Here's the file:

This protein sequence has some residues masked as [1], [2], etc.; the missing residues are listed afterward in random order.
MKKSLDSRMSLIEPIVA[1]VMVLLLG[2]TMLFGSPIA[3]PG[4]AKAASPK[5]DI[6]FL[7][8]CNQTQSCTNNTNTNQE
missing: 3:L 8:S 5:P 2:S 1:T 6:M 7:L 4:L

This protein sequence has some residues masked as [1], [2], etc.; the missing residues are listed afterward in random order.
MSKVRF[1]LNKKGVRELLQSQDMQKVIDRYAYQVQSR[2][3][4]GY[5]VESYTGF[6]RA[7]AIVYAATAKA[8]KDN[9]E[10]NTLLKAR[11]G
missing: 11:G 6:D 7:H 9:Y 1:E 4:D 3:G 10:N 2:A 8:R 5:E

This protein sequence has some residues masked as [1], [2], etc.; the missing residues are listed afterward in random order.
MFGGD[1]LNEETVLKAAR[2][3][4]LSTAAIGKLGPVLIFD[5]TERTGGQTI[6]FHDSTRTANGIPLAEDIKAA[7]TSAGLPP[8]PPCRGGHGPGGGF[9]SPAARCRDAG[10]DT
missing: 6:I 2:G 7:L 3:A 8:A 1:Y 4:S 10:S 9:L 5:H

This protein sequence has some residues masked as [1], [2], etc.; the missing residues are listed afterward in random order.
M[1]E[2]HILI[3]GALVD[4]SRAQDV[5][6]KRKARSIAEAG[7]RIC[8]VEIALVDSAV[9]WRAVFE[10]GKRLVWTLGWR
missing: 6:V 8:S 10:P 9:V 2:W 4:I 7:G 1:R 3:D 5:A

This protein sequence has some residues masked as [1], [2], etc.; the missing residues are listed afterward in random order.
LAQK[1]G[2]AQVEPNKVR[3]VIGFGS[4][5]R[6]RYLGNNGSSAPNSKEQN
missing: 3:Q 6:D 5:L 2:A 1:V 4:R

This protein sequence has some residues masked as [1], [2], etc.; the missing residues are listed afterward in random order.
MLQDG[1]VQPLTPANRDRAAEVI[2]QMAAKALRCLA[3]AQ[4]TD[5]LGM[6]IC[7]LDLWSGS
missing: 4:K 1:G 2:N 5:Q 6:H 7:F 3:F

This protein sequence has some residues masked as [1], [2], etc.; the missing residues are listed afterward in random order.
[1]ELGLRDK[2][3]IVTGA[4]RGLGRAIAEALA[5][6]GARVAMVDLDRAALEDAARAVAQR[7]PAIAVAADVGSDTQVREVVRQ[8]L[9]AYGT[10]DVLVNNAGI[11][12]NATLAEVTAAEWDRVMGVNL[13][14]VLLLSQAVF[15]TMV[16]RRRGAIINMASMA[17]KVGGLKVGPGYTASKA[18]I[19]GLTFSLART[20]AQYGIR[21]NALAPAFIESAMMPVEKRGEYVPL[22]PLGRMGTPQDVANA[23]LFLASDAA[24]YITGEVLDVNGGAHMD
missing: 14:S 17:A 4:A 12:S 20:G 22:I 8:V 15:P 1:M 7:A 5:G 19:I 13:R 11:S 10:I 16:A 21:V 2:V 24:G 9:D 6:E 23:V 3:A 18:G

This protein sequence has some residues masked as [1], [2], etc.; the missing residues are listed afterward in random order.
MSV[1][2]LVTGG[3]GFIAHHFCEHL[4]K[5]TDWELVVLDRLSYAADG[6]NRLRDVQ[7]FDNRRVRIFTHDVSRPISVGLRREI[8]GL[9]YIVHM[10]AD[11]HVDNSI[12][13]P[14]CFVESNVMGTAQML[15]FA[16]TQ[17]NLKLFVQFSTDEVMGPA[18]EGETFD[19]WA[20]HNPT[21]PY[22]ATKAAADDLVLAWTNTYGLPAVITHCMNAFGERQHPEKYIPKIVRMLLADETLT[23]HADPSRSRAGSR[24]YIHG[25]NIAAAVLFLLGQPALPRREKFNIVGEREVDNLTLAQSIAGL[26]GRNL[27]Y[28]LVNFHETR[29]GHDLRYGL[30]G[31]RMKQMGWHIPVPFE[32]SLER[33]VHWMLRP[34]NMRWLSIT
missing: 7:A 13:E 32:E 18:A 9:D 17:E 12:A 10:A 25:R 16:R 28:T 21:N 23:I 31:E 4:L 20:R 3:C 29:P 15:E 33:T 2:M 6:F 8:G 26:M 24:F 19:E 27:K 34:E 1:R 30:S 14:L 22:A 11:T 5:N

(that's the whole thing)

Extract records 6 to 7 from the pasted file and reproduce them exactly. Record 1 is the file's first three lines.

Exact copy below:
This protein sequence has some residues masked as [1], [2], etc.; the missing residues are listed afterward in random order.
MLQDG[1]VQPLTPANRDRAAEVI[2]QMAAKALRCLA[3]AQ[4]TD[5]LGM[6]IC[7]LDLWSGS
missing: 4:K 1:G 2:N 5:Q 6:H 7:F 3:F

This protein sequence has some residues masked as [1], [2], etc.; the missing residues are listed afterward in random order.
[1]ELGLRDK[2][3]IVTGA[4]RGLGRAIAEALA[5][6]GARVAMVDLDRAALEDAARAVAQR[7]PAIAVAADVGSDTQVREVVRQ[8]L[9]AYGT[10]DVLVNNAGI[11][12]NATLAEVTAAEWDRVMGVNL[13][14]VLLLSQAVF[15]TMV[16]RRRGAIINMASMA[17]KVGGLKVGPGYTASKA[18]I[19]GLTFSLART[20]AQYGIR[21]NALAPAFIESAMMPVEKRGEYVPL[22]PLGRMGTPQDVANA[23]LFLASDAA[24]YITGEVLDVNGGAHMD
missing: 14:S 17:A 4:A 12:S 20:G 22:I 8:V 15:P 1:M 7:A 5:G 19:I 13:R 11:S 10:I 16:A 21:V 2:V 24:G 9:D 6:E 23:V 3:A 18:G